Whatever you program yourself with becomes your experience; your reality.

“Just as your conscious mind can be thought of as the gardener, planting seeds, your subconscious mind can be thought of as the garden, or fertile soil, in which the seeds germinate and grow. 

Your conscious mind commands and your subconscious mind obeys. Your subconscious mind is an unquestioning servant that works day and night to make your behavior fits a pattern consistent with your emotionalized thoughts, hopes, and desires. Your subconscious mind grows either flowers or weeds in the garden of your life, whichever you plant by the mental equivalents you create.” -Brian Tracy

beautiful-2703_640

The conscious mind can only hold one thought at a time. You always have the choice of what that one conscious thought is, and you can always change it.

You reap what you sew. Keep planting seeds of love and empowerment, and that’s what you’ll reap.

You’re the gatekeeper. You can let demons or angels into your royal kingdom. The choice is up to you…

“One evening an old Cherokee Indian told his grandson about a battle that goes on inside people. He said, ‘My son, the battle is between two ‘wolves’ inside us all. One is evil. It is anger, envy, jealousy, sorrow, regret, greed, arrogance, self-pity, guilt, resentment, inferiority, lies, false pride, superiority, and ego.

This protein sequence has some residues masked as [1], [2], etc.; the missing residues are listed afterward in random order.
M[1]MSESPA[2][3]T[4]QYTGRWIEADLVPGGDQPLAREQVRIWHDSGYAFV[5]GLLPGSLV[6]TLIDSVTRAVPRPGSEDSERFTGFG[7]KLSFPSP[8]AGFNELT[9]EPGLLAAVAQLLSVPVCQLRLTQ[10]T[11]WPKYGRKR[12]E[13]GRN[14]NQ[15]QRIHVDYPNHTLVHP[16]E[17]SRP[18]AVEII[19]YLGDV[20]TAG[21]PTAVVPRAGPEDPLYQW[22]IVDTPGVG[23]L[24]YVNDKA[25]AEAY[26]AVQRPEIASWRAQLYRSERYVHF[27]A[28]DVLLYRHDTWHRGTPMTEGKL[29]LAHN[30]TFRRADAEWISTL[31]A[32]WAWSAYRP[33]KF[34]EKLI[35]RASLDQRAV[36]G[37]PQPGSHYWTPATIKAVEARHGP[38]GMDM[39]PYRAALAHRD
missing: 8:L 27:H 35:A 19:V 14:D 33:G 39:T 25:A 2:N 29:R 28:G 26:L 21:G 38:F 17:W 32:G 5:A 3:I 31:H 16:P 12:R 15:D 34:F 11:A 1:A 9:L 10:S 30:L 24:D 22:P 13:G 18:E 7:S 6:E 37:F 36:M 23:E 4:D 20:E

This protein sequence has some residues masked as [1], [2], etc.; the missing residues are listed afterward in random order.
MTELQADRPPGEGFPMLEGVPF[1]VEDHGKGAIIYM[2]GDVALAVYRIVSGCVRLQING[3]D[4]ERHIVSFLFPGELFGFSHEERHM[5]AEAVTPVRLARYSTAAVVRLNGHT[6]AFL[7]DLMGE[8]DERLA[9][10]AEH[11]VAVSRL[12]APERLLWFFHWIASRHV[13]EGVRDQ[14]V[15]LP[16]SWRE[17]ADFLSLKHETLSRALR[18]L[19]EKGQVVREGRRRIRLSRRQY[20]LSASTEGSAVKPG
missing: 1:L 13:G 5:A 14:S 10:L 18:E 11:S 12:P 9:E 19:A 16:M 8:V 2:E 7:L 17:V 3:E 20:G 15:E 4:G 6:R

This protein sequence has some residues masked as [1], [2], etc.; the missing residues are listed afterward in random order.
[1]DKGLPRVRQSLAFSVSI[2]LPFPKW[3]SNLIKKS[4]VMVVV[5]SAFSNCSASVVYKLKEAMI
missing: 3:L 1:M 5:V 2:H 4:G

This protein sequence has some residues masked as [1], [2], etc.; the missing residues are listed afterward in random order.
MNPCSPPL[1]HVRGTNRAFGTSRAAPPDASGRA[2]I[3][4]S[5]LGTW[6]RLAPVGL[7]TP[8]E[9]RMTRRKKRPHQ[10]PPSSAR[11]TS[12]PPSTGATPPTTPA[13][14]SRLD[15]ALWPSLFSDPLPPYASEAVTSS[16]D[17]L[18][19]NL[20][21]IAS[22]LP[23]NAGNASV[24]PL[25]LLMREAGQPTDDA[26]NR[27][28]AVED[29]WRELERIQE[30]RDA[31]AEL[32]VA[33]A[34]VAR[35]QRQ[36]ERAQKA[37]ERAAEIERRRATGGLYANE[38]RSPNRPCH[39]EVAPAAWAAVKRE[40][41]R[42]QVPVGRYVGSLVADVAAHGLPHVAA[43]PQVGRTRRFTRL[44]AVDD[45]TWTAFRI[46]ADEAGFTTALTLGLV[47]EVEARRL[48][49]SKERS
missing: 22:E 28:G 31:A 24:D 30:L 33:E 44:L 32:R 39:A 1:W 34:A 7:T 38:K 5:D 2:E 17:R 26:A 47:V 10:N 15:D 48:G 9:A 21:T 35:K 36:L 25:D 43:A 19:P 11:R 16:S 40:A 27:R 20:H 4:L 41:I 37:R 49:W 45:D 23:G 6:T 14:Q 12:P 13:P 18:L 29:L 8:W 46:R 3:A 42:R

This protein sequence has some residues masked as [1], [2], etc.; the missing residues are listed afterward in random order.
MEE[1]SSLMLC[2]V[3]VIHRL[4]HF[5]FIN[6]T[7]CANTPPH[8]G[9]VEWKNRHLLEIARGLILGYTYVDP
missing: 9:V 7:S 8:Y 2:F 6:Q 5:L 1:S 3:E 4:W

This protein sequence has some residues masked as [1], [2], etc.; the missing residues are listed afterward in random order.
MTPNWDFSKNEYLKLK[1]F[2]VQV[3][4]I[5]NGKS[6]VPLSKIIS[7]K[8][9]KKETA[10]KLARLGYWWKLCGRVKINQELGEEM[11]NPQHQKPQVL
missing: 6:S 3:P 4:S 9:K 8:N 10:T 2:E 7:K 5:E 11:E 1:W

The other is good. It is joy, peace, love, hope, serenity, humility, kindness, benevolence, empathy, generosity, truth, compassion and faith.’

The grandson thought about it for a minute and then asked his grandfather: ‘Which wolf wins?’

The old Cherokee simply replied, ‘The one you feed.’”

We create “reality”…

Placebo Effect – Think about how crazy the Placebo Effect is! Have you ever really wrapped your head around it? It’s a phenomenon in which people’s beliefs cause physical changes. That’s mind-blowing. The placebo effect is a testament to the ability of our consciousness to influence “physical reality.”

Dr. Emoto’s Water Experiments – Another example of consciousness affecting reality is Dr. Emoto’s water experiments. Dr. Emoto would subject water to various stimuli (words, phrases, music…etc), and then quickly freeze them so they crystallize. The results were amazing. Water crystals subjected to love-based stimuli would form beautiful, harmonious structures, while crystals subjected to not-of-love stimuli would would be disharmonious. Intriguing, eh?